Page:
File photo of WhatsApp and Facebook messenger icons to be seen on an iPhone in Manchester, Britain, 27 March 2017. (REUTERS/Phil Noble)
Or scroll through Instagram or constantly refreshing your Facebook feed, social media can eat up hours of the day. But if you find it particularly difficult to stay away from social media, your personality may be partly to blame.
According to a new study, people with certain personality traits are more likely to develop a social media addiction.
“There is a lot of research on how the interaction of certain personality traits affect addiction to things like alcohol and drugs,” study co-author Isaac Vaghefi, an assistant professor of information systems at Binghamton University in the state of New York, said in a statement. But relatively few studies have looked at how personality traits can impact on tech addiction, including addiction to social media, the researchers said. [7 Signs Your Child Is an iPad Addict]
In the new study, the researchers surveyed about 300 students insight into their personality and gauge the level of their addiction to the social media website, each individual is the most used. (The questions for measuring social media addiction: “I sometimes neglect important things because of my interest in this social networking website”; “If I am not using this social networking website, I often feel excited,” and “I’ve failed attempts to reduce the time that I have with this social networking website.”)
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The study found that three personality traits in particular, neuroticism, conscientiousness, and agreeableness — were related to social media addiction. Two other personality traits, extraversion and openness to experience, were not linked to social media addiction.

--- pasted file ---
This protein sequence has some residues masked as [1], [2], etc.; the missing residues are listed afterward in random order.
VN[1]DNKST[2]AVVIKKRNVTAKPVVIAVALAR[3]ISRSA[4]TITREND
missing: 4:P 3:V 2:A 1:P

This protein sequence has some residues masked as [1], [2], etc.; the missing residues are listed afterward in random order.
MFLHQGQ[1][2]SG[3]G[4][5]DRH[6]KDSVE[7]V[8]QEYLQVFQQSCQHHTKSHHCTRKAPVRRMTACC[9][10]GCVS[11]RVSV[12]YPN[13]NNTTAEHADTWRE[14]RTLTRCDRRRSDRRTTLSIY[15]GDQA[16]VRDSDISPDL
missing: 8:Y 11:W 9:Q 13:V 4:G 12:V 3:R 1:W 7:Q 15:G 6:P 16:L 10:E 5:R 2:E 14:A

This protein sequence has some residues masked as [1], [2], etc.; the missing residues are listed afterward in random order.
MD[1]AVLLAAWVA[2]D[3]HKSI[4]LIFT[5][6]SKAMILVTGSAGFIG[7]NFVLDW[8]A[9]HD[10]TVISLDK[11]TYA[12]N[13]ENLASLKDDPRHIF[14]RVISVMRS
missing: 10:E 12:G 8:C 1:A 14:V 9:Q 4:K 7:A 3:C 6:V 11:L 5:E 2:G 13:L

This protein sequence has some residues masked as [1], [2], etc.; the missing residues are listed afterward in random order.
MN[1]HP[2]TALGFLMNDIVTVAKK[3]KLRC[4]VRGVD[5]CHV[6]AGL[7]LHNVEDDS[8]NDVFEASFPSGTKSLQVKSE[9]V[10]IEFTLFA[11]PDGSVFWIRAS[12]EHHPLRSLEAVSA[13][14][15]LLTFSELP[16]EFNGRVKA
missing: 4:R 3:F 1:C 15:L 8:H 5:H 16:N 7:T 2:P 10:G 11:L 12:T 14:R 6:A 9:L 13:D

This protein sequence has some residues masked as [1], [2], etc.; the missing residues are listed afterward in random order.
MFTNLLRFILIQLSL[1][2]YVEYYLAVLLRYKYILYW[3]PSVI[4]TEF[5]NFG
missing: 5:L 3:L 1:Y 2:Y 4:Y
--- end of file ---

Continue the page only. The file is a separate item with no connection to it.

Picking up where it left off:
Specifically, the researchers found that people with high levels of neuroticism, or the tendency to experience negative emotions, such as stress and anxiety, were more likely to develop addiction to social media, compared to people who low levels of neuroticism.
In contrast, people with a high degree of conscientiousness, or the tendency to impulse control and a strong drive to achieve specific goals, were less likely to develop addiction to social media.
However, the researchers noted that even people with a high conscientiousness could be prone to social media addiction as they were also high on neuroticism. This may be because a high level of stress and anxiety can override a person’s perceived control over their use of social media, the researchers said.
In addition, the trait of agreeableness-or the degree to which a person is friendly, empathic and kind — by itself had no effect on social media addiction. But this was not true when the researchers looked at agreeableness in combination with conscientiousness.
They found that people with a low degree of agreeableness and conscientiousness were more likely to develop social media addiction than people with average levels of these personality traits. But surprisingly enough, people with a high level of both personality traits were also more likely to develop social network addiction, in comparison with people with the average level of the two properties.
It is possible that people who have high levels of both the kindness and conscientiousness make a conscious decision to use social networks more, to help them develop their friendships flourish, the researchers said.
It is important to note that, because the study involved a few hundred students at one university, more research is needed to confirm the findings of the researchers said. But they added that the findings may have implications for those who treat tech addictions.
“Our findings explain that users with higher levels of addictions is not to be considered as a homogeneous group of users, as well as other personality traits may play different roles in users’ rules in the direction of THE addiction, ” the researchers wrote in the paper, which was presented in January at the 51st Hawaii International Conference on Systems Science.
Vaghefi added that he hopes the findings will encourage people to look at the “whole picture” of how personality traits affect tech addiction’, instead of only focusing on one personality trait” at a time.
Original article on Live Science.